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Clare Bronfman, Seagrams Heiress And Alleged Cult Backer, Told To Stop Whining About House Arrest

“It’s gonna be my way” or Bronfman is off to federal jail in Brooklyn, the judge overseeing her case declared dramatically.

By JB Nicholas

Seagrams heiress Clare Bronfman whined in federal court on Tuesday that the conditions of her house arrest were too strict — but the judge presiding over her racketeering trial mocked her request and threatened to send her back to jail if she didn’t comply with the conditions he imposed.

“It’s gonna be my way or she goes to the MDC,” said Brooklyn federal judge Nicholas Garaufis, referring to the Metropolitan Detention Center, a federal jail in Brooklyn.

Still, the afternoon didn’t go all bad for the heiress, who owns an island in Fiji. Garaufis granted Bronfman’s request to be allowed out of her home three times a week, for 90 minutes, so she could go to a gym, or for a jog.

Outside of court following the appearance, Bronfman’s lawyer, Susan R. Necheles, said she was bullish on her client’s chances of acquittal.

“You’ll notice in the indictment there’s only three things she’s alleged to have done wrong,” Necheles said. “They have nothing to do with NXIVM. We’re confident she’s done nothing criminal.”

Bronfman, 39, was arrested by the FBI in July and charged with conspiracy to commit identity fraud and racketeering. The charges relate to her involvement with NXIVM, a purported self-help group prosecutors contend is a criminal sex-cult, one that branded female followers and forced some of them into undesired sex, they allege.

Bronfman plead not guilty at her arraignment. She faces up to 20 years in prison.

The indictment charging Bronfman also accuses NXIVM’s alleged leader, Keith Raniere, and "Smallville" actress Allison Mack, the group's alleged co-leader, of sex trafficking, conspiracy to commit sex trafficking and forced labor — crimes that carry a mandatory minimum penalty of 15 years in prison and a possible life sentence behind bars.

Prosecutors say Raniere was known within NXIVM as “The Vanguard,” and that he and Mack created a secret society of NXIVM members called DOS. Prosecutors call DOS “an organized criminal group,” structured like a pyramid, “with levels of ‘slaves’ headed by ‘masters.’” Raniere, prosecutors say, was at the top, “the highest master.”

Mack served as Raniere’s lieutenant, who presented the cult “as a women’s empowerment group or sorority,” according to prosecutors. She is accused of helping to recruit, starve, enslave and brand women, while ensuring their silence with blackmail in the form of damaging information or criminal confessions the women were required to provide as a condition of entry.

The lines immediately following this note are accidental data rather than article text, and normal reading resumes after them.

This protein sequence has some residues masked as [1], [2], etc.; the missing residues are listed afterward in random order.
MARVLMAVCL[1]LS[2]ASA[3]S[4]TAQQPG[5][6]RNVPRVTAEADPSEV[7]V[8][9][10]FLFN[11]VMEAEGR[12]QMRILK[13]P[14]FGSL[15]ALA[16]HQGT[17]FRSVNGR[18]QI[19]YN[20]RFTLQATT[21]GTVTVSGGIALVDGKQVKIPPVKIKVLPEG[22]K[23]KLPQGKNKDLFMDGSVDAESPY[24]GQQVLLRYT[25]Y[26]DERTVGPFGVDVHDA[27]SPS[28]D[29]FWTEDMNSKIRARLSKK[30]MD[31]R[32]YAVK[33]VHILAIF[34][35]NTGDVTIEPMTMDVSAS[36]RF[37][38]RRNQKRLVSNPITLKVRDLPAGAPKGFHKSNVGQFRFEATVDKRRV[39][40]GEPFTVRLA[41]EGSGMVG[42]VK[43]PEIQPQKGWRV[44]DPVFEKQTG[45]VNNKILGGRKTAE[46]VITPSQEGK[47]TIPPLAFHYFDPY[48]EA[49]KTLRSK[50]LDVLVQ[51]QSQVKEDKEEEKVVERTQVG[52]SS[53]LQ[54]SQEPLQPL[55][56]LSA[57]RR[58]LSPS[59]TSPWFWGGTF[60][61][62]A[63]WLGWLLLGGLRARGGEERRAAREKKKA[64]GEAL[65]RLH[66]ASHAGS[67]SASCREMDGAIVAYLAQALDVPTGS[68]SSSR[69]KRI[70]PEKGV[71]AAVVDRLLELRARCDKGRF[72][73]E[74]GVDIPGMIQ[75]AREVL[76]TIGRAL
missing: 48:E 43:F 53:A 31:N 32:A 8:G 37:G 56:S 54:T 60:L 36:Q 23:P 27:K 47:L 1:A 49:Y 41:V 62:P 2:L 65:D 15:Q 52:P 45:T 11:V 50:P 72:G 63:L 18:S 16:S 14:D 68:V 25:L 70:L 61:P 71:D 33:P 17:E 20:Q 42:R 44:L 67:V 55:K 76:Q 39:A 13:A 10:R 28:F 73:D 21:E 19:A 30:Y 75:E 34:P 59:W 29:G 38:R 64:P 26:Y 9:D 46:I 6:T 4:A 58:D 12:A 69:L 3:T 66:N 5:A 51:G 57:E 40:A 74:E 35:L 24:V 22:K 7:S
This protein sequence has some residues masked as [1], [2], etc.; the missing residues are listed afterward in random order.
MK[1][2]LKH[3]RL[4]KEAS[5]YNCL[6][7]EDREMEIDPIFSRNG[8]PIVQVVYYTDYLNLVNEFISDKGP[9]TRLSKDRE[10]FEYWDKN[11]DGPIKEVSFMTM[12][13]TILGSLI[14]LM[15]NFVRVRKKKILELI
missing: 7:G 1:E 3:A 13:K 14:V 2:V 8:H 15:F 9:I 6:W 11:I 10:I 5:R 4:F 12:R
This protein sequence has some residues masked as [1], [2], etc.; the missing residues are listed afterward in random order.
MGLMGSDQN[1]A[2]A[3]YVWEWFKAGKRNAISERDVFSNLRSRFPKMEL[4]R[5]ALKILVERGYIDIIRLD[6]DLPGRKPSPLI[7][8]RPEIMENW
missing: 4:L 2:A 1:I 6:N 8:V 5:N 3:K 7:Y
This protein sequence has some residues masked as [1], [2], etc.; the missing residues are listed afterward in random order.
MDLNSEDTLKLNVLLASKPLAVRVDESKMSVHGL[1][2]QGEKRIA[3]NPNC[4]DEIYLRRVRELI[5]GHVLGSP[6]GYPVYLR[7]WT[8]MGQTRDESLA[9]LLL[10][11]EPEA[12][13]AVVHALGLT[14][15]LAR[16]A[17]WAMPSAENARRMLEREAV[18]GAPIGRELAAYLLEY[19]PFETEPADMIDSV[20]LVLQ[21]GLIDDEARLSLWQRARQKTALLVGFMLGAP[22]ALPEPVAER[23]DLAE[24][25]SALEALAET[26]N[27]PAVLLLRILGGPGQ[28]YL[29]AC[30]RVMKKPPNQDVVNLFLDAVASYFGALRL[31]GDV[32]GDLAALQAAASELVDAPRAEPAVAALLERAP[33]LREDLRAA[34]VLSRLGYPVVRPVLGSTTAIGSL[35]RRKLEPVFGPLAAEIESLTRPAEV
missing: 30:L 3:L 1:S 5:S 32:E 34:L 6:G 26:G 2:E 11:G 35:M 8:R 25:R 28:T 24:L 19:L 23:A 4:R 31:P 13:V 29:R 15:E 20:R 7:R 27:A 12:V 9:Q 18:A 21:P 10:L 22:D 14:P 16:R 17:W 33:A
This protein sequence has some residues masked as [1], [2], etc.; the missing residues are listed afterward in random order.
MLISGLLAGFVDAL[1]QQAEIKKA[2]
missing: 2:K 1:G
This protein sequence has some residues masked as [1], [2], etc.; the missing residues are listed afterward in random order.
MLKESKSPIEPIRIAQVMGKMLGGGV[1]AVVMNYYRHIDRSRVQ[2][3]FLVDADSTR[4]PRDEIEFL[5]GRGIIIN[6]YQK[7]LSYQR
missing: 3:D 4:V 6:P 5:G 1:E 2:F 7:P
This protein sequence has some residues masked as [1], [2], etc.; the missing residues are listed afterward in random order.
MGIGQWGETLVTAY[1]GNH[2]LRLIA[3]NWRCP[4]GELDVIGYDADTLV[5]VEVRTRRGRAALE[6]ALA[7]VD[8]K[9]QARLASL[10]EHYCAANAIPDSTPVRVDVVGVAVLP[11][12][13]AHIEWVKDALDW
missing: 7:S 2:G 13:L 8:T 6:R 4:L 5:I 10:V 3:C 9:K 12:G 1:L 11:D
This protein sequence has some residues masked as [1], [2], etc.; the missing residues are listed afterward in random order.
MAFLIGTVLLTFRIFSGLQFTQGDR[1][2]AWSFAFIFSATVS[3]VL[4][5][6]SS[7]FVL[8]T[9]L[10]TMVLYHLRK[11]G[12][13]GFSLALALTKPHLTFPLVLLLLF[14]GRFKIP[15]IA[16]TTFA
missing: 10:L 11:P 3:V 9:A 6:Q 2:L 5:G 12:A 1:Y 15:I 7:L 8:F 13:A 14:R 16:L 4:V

“Under the guise of female empowerment, she starved women until they fit her co-defendant's sexual feminine ideal,” a prosecutor, Assistant United States Attorney Moira Kim Penza said at Mack’s arraignment.

Bronfman was a member of NXIVM’s executive board and alleged financial backer of the organization. The former international horse-jumping competitor was part of Raniere's “inner circle” of loyalists who “committed a broad range of serious crimes from identity theft and obstruction of justice to sex trafficking, all to promote and protect Raniere and NXIVM,” U.S. Attorney Richard Donoghue said in a statementwhen he announced the charges.

Bronfman, specifically, is accused of helping to consolidate Raniere's power over NXIVM by obtaining “usernames and passwords of people believed to be NXIVM’s enemies so their emails could be monitored,” as well as by leading “efforts to discredit DOS victims,” by paying for lawyers to file abusive, costly lawsuits meant to intimidate critics.

Bronfman is also accused of facilitating a foreign national's fraudulent entry into the United States, and helping Raniere use a dead person’s credit card.

Following her arrest, the daughter of late billionaire philanthropist and former Seagram chairman Edgar Bronfman Sr. posted $100 million bond and agreed to house arrest in a Manhattan apartment that allowed her outside only to make court appearances, meet with lawyers or as otherwise approved in advance, according to court records.

The $100 million bond is among the highest sum ever required of a defendant appearing in Brooklyn federal court.

But on Monday, Bronfman’s lawyer wrote the court, asking that her client be allowed to travel freely in Manhattan up to to 96th Street, between the hours of 6 a.m. and 8 p.m. Bronfman’s presence, she argued, is guaranteed by the $100 million bond, which has now been secured by $50 million in real estate and other assets — the loss of which would expose Bronfman’s sister “to financial ruin.”

Garaufis rejected that request.

[Photo: AP]